What’s in a name?
You would think naming poems would be simple. Not for me.
When I was in high school I thought it was clever
to name my poems like the painter,
James McNeill Whistler, named his paintings-
His “Nocturne in Blue & Gold” led to my
“Symphony in White for Adjectives”,
and “An Arrangement in Adverbs #14”.
I did that until a girl I liked commented,
I couldn’t disagree.
So I took “Nocturne #37 in Metaphorical Greys”,
tore it up,
and avoided poetry altogether for the next decade.
And yet, I never quite learn.
When I started writing again, my poem
about a panhandler who gets
flattened by a bus on 12th Street was titled
“Incident at 44th and 6th”.
You probably don’t need a map, the intersection
of 44th and 6th is nowhere near 12th in any city
(math majors got that right away).
There’s my poem about swing dancing under the stars
which concludes with the stanza,
“Then come and sit awhile with me,
under the black-boned maple tree,
under the proud black canopy, of January sky.
Come sit and watch,
as stars fly by,
that velvet January sky,
a swarm of winter fireflies,
not yet entombed in some glass jar”.
I titled this poem about January skies,
“With You and Duke Ellington at Christmas”.
-it took me eight years
to notice that there was a problem.
And yet, I love naming my poems.
Well, some of my poems-
I’ve got a drawer full of great titles for
poems I haven’t actually written yet.
“Reading Charles Bukowski at a
New Britain Rock Cats Minor League Baseball Game”.
I may not have a poem to go with it-
But damn, I like the title.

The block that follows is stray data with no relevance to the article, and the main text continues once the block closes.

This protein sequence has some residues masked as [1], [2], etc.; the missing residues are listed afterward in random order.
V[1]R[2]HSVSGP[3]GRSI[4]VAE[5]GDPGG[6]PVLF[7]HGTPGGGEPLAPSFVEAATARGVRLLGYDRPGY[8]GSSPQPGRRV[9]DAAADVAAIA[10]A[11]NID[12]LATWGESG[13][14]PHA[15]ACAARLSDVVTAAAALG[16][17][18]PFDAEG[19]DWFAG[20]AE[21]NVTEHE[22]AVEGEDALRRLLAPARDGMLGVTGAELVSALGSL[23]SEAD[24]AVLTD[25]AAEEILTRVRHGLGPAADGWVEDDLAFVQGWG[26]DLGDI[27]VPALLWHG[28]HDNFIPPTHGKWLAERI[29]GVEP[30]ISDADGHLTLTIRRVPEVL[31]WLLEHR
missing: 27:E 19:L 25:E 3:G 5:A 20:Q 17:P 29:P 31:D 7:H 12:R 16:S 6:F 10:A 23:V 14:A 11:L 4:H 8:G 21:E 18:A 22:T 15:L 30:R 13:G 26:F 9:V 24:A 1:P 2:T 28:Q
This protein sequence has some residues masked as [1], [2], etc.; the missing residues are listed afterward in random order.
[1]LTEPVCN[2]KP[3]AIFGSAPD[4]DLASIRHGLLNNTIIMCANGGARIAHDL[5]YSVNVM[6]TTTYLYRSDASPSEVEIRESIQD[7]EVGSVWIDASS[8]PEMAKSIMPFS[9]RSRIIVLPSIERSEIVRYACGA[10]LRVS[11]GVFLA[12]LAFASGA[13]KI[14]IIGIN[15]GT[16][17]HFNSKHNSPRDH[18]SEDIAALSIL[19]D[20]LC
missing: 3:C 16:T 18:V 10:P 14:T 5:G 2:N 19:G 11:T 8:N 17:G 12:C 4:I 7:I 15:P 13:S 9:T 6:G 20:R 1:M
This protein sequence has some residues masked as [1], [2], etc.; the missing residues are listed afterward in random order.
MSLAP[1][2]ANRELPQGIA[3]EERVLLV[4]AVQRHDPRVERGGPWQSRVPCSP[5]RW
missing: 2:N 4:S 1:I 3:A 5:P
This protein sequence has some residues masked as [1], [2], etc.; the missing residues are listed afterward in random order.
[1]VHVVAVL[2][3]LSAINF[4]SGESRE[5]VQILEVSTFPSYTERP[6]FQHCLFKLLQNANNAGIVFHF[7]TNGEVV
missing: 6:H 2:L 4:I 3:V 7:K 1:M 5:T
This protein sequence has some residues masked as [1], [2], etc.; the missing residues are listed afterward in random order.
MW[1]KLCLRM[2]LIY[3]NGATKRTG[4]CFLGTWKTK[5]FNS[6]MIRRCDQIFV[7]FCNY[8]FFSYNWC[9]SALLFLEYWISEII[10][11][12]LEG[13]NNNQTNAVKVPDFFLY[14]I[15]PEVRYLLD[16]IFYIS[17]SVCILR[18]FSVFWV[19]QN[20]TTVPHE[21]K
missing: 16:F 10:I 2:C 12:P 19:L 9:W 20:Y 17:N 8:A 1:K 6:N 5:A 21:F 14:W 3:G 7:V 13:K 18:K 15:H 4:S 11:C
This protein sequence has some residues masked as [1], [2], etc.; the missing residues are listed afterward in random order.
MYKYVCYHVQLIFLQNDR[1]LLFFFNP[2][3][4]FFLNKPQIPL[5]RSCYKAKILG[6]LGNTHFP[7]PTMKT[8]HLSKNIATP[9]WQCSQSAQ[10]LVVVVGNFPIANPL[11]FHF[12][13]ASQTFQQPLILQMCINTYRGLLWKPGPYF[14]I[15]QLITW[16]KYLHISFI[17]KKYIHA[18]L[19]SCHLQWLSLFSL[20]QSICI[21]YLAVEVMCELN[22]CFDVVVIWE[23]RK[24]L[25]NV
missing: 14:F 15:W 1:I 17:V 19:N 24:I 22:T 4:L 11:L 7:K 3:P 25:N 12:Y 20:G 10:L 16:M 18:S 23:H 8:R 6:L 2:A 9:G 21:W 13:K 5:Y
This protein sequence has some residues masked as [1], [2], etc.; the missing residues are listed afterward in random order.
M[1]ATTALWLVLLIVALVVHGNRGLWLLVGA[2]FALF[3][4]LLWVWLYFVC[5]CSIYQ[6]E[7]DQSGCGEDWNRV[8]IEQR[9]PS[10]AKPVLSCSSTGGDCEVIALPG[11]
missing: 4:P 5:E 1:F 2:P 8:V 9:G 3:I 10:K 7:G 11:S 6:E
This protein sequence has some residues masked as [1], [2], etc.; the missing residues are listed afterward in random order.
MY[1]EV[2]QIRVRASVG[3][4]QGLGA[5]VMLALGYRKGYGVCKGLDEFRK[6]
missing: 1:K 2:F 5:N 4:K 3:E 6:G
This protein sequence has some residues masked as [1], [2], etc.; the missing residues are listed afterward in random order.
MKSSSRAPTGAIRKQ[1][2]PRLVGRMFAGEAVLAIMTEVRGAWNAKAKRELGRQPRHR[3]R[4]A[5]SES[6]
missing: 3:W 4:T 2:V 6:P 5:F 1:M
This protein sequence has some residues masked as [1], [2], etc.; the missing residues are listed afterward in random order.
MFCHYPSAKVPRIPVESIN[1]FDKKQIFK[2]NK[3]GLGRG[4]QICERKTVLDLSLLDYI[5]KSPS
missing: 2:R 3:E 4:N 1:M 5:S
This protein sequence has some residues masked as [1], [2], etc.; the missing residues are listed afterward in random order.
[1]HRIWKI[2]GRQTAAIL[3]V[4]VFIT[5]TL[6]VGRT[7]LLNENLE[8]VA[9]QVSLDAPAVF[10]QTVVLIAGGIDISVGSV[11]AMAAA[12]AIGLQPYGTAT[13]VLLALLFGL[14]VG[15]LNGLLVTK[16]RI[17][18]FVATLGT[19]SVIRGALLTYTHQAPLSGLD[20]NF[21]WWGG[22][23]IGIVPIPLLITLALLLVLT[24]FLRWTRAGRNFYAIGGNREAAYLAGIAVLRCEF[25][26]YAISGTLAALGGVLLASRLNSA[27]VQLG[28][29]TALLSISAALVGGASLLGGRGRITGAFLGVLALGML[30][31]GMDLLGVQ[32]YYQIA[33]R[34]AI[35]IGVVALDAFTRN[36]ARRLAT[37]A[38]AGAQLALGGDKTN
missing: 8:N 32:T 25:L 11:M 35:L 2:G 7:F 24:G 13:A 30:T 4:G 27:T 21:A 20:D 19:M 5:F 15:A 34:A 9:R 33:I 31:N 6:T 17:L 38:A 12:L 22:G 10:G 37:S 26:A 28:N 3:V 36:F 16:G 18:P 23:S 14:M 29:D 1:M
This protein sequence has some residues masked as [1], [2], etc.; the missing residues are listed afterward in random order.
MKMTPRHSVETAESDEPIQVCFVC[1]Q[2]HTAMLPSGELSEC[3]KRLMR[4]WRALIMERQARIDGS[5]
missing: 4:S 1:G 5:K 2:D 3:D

I’ve got titles attached to partial-poems; semi-poems...
“Who Pissed on the Lilacs?” will be my homage to Walt Whitrman,
if I ever get around to writing it.
“Bad Marmalade, and Other Journeys to the Dark Side of the Fridge”,
may eventually be finished, but I never get more than a stanza in
before I have to break for a snack.
“The Raven Revisited: A Caustic Letter to the Audubon Society”,
actually got a funding grant from PETA,
but they pulled the money when they found out
that on line 37 I described the Raven as
“Nothing more than a fuzzy-balled birdshit factory”.
But sometimes I learn-
there are certain words and phrases to avoid in titles
if you’re going to post your poem on the internet.
For instance- You may have lots of cats,
but don’t name your poem about them
A project with an animal rights group taught me
that when posting a poem online
about the evils of pit-fighting roosters,
it’s probably best to avoid the phrase “Cock-Fight”.
Unless, you know, you’re looking for interesting experiences.
- I’m not judging.
It might seem my attempts at poem-naming
are all destined for disappointment,
But I read recently that “Disappointment “
is just a mis-spelling of “Opportunity”.
(I’m not sure how they make that work,
the words don’t look the same, but never mind).
So in an effort to boost my website stats
right now I’m working on a new poem
that takes advantage of all the lessons I’ve learned.
It’s titled “Pussies Galore at the Cock Fight”.
Oh please! It’s a poem about my cats.
Really- it’s a poem about my cats.
Ok... it’s not about my cats.